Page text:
On reconsideration, the judge concluded the Colorado law did, in fact, apply, thus mandating de novo review.  Giving no deference to Liberty’s determination and independently evaluating the evidence, the judge found that Liberty’s conclusions were not supported by a preponderance of the evidence and that Liberty “attached greater weight to the relatively scant evidence that supported a denial . . . than to the voluminous evidence that supported a contrary conclusion.”  The judge “conclude[d] that de novo review of this case dictates a different result than the arbitrary and capricious standard of review previously employed.”  He then ordered Liberty to pay Ellis the wrongfully denied LTD benefits.

28 01, 2019

Pre-Existing Conditions—Don’t let these landmines blow-up your LTD claim!

By | 2019-10-09T18:32:36+00:00 January 28th, 2019|Uncategorized|Comments Off on Pre-Existing Conditions—Don’t let these landmines blow-up your LTD claim!

Most long-term disability insurance policies (and some short-term disability policies) contain a clause excluding pre‑existing conditions.  This clause allows an insurance company to avoid paying benefits for conditions that existed before coverage began.

The most common clause provides that, if you become disabled within 12 months after the coverage began, no benefit will be paid if you received any type of medical treatment, care or service (including prescribed medications), related to the disabling condition during the 3 months before the coverage began (the “look-back” period).  Some clauses extend the period to the first 24 months of coverage, with a 12-month look‑back period.  Others provide that, if you were treated for a condition during the look-back period, no benefits will be paid unless you complete 12 months of coverage without further treatment for that condition.  Ultimately, the clauses vary and the applicable terms can only be determined by reviewing the specific policy at issue.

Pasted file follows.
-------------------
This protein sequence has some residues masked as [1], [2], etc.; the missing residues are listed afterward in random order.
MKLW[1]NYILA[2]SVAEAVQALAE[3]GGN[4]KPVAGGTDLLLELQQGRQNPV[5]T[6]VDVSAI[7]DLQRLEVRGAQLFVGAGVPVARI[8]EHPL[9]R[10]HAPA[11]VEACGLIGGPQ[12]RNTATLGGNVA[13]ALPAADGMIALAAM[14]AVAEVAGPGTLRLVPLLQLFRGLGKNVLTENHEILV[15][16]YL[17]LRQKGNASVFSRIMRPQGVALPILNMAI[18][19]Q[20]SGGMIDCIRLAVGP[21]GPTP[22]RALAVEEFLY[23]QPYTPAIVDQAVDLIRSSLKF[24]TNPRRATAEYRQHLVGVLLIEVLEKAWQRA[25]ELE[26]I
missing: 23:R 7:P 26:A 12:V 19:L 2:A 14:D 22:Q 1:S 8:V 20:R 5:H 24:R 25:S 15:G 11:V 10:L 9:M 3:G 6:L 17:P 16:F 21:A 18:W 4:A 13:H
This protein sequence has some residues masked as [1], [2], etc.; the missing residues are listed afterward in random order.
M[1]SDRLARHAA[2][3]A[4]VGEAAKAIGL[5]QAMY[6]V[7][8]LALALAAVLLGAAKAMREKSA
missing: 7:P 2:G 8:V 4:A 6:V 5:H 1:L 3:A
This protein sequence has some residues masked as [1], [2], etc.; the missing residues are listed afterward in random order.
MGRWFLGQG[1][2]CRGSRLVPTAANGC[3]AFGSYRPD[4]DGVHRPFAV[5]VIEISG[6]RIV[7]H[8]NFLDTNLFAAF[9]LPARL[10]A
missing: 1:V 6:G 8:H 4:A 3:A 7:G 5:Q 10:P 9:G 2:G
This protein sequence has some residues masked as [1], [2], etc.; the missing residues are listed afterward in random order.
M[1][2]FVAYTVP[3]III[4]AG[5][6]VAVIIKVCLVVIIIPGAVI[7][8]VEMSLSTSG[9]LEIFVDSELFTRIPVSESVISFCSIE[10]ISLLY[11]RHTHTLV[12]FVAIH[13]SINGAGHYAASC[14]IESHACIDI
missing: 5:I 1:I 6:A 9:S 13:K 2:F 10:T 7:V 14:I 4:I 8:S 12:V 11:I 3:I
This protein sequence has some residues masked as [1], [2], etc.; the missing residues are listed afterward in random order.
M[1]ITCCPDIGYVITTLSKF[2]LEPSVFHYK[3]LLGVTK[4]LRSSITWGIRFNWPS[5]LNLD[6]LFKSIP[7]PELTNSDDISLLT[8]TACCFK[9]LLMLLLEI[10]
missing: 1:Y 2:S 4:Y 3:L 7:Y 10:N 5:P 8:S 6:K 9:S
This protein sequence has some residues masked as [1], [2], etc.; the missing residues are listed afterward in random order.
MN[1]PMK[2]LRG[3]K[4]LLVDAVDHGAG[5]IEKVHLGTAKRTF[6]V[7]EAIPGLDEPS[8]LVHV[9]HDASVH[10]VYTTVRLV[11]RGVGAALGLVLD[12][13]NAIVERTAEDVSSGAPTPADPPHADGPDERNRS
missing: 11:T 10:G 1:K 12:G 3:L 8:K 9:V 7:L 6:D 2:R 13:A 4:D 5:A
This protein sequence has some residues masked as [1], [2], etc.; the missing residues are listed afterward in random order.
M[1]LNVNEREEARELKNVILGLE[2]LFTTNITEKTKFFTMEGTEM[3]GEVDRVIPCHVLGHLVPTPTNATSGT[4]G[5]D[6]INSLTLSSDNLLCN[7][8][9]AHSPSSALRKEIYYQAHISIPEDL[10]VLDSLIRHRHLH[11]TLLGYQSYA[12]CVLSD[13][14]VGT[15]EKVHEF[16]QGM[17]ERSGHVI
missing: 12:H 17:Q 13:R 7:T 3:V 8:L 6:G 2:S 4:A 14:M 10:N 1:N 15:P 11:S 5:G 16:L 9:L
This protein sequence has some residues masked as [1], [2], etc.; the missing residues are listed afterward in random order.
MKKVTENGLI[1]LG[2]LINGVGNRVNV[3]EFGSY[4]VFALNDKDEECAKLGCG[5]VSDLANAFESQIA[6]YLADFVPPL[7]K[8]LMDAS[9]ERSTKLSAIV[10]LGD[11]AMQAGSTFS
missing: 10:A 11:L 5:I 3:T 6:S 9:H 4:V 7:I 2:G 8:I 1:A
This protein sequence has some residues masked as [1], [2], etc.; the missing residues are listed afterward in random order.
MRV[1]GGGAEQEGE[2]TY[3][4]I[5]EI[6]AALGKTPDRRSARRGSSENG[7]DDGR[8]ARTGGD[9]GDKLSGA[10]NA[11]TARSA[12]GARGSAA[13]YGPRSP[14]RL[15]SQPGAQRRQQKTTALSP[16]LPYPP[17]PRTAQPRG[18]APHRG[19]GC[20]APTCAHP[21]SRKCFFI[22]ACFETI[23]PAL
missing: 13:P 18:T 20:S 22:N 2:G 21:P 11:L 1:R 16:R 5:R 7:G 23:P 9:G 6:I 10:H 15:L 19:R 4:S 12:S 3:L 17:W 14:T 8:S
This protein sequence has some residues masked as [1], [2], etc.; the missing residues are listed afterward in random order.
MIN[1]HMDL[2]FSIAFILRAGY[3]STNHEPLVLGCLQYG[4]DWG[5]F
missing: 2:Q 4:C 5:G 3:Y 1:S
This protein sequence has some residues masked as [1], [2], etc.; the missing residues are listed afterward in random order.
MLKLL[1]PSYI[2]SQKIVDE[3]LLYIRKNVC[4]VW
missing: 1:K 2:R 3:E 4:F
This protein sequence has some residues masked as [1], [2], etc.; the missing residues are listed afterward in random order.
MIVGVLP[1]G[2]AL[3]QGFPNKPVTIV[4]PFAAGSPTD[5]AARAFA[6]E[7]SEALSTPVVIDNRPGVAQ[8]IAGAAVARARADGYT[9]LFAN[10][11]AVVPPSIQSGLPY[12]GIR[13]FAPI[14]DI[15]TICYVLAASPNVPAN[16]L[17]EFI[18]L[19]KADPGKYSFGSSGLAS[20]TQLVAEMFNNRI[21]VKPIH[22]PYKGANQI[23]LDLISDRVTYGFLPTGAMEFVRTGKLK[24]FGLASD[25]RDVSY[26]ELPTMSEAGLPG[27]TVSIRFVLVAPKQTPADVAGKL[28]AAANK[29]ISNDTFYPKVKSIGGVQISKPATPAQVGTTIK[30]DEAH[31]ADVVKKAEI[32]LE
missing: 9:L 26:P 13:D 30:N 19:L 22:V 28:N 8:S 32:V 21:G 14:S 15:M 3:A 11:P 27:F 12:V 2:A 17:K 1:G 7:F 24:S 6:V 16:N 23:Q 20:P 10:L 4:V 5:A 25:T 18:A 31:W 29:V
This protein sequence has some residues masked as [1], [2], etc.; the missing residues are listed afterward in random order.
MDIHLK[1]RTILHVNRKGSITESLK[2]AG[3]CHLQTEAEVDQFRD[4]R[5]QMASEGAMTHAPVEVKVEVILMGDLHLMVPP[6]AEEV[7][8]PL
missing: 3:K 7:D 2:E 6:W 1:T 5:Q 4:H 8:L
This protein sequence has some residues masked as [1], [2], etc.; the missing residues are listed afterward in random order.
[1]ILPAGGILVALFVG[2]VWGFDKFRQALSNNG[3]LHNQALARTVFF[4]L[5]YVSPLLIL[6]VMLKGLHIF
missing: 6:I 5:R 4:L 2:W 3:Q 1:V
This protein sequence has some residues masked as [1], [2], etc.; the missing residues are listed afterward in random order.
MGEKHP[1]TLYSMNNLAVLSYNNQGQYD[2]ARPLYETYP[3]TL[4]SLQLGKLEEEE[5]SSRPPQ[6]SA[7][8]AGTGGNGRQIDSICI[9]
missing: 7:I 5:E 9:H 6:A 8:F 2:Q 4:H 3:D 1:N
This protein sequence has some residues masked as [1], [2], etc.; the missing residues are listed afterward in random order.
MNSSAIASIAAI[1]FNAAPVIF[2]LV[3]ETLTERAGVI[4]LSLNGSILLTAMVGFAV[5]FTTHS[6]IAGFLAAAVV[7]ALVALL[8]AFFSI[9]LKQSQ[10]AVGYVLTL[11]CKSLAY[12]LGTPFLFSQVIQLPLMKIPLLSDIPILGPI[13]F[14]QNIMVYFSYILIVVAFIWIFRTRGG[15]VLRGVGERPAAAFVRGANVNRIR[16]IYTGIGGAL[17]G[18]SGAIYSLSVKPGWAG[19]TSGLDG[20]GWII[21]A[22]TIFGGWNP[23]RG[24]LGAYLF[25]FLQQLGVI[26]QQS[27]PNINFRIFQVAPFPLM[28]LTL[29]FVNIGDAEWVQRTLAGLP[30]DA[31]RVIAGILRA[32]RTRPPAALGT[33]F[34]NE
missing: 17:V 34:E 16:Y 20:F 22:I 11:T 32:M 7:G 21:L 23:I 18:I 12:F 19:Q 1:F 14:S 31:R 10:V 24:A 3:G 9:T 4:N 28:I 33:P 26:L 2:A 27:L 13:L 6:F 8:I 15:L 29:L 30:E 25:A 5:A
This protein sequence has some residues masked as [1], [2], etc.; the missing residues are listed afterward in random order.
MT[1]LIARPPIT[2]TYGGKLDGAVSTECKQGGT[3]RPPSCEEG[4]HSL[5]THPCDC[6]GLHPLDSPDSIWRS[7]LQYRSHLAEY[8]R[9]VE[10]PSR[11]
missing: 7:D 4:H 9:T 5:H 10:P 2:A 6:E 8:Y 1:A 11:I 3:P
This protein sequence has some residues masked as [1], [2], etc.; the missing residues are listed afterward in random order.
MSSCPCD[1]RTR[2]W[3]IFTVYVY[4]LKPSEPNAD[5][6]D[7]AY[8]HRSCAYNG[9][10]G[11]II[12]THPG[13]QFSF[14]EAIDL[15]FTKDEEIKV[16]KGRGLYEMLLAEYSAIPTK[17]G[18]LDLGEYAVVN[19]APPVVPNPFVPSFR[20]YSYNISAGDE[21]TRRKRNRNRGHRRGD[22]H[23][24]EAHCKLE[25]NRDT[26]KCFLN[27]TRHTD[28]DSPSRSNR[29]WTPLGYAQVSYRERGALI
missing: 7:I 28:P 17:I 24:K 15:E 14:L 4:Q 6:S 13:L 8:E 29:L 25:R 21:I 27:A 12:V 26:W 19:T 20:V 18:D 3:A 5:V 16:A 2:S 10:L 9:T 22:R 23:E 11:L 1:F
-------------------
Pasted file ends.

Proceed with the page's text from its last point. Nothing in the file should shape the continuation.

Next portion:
As a general rule, insurance companies apply pre‑existing condition clauses very broadly.  They look for any treatment received during the look-back period that could be used to justify denying benefits—regardless of how remote the relationship may be.  For example, consider someone involved in a serious accident shortly after his or her disability coverage begins, who undergoes multiple low-back surgeries, and is left permanently disabled.  In an effort to deny benefits, a company may look to a physician’s record documenting a nominal complaint of low-back pain during the look-back period.

If you are considering filing a disability claim, first determine whether you completed the policy’s pre‑existing condition period.  If you have not, then consider whether, during the look‑back period, you received any type of medical service (including prescriptions) that even remotely-relates to your disabling condition.  To the extent possible, you may want to delay your disability leave until you have cleared this landmine.  Too often, individuals lose disability benefits they would have otherwise received, only because they took disability leave before completing the pre‑existing condition period.

If you are concerned that your insurer erroneously denied your claim based on a pre‑existing condition or if you need assistance applying for benefits, the attorneys at Guerrini & Thompson, P.C. stand ready to help you evaluate whether you could benefit from our services.